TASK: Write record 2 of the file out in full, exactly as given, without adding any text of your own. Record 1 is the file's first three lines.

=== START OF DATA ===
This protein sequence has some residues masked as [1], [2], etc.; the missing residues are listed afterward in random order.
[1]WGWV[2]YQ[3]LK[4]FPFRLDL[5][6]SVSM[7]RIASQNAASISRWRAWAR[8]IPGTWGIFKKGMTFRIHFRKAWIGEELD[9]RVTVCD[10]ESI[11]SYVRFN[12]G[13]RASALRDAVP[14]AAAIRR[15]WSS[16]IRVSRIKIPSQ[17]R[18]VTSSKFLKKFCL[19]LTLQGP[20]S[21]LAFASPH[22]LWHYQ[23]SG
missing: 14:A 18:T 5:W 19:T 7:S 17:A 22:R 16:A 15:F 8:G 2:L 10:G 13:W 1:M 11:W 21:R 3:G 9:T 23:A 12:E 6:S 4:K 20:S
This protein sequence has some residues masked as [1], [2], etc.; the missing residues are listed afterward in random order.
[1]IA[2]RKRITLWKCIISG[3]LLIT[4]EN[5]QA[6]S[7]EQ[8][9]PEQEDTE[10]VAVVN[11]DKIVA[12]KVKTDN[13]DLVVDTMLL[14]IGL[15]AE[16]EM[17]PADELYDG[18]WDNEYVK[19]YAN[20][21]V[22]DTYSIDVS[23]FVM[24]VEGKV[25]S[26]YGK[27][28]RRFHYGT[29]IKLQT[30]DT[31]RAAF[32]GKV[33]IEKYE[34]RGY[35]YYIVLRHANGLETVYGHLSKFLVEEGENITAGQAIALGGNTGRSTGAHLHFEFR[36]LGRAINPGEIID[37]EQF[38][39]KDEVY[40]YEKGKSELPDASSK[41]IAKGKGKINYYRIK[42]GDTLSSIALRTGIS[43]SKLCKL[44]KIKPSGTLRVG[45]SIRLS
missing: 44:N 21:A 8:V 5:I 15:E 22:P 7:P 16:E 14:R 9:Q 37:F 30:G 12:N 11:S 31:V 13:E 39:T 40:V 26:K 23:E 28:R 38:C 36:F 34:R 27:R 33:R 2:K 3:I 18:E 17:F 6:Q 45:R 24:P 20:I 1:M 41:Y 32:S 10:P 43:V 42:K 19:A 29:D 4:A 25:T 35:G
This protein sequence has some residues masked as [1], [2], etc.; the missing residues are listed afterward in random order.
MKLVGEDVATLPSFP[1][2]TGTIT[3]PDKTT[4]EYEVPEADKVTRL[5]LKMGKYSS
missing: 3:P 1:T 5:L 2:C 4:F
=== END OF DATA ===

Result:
This protein sequence has some residues masked as [1], [2], etc.; the missing residues are listed afterward in random order.
[1]IA[2]RKRITLWKCIISG[3]LLIT[4]EN[5]QA[6]S[7]EQ[8][9]PEQEDTE[10]VAVVN[11]DKIVA[12]KVKTDN[13]DLVVDTMLL[14]IGL[15]AE[16]EM[17]PADELYDG[18]WDNEYVK[19]YAN[20][21]V[22]DTYSIDVS[23]FVM[24]VEGKV[25]S[26]YGK[27][28]RRFHYGT[29]IKLQT[30]DT[31]RAAF[32]GKV[33]IEKYE[34]RGY[35]YYIVLRHANGLETVYGHLSKFLVEEGENITAGQAIALGGNTGRSTGAHLHFEFR[36]LGRAINPGEIID[37]EQF[38][39]KDEVY[40]YEKGKSELPDASSK[41]IAKGKGKINYYRIK[42]GDTLSSIALRTGIS[43]SKLCKL[44]KIKPSGTLRVG[45]SIRLS
missing: 44:N 21:A 8:V 5:I 15:E 22:P 7:P 16:E 14:R 9:Q 37:F 30:G 12:N 11:S 31:V 13:E 39:T 40:V 26:K 23:E 28:R 38:C 36:F 34:R 27:R 33:R 2:K 3:I 18:E 17:F 6:Q 45:R 24:P 20:I 1:M 41:Y 32:S 10:P 43:V 42:K 19:A 29:D 4:A 25:T 35:G